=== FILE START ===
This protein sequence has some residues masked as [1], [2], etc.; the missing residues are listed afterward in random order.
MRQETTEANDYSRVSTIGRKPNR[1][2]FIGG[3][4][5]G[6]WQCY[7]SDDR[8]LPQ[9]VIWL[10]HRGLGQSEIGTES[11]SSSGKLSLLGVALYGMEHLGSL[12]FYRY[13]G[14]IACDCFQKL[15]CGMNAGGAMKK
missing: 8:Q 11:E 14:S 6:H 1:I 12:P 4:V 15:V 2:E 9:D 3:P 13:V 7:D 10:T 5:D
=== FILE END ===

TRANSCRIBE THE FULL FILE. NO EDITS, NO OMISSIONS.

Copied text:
This protein sequence has some residues masked as [1], [2], etc.; the missing residues are listed afterward in random order.
MRQETTEANDYSRVSTIGRKPNR[1][2]FIGG[3][4][5]G[6]WQCY[7]SDDR[8]LPQ[9]VIWL[10]HRGLGQSEIGTES[11]SSSGKLSLLGVALYGMEHLGSL[12]FYRY[13]G[14]IACDCFQKL[15]CGMNAGGAMKK
missing: 8:Q 11:E 14:S 6:H 1:I 12:P 4:V 15:V 2:E 9:D 3:P 13:V 7:D 10:T 5:D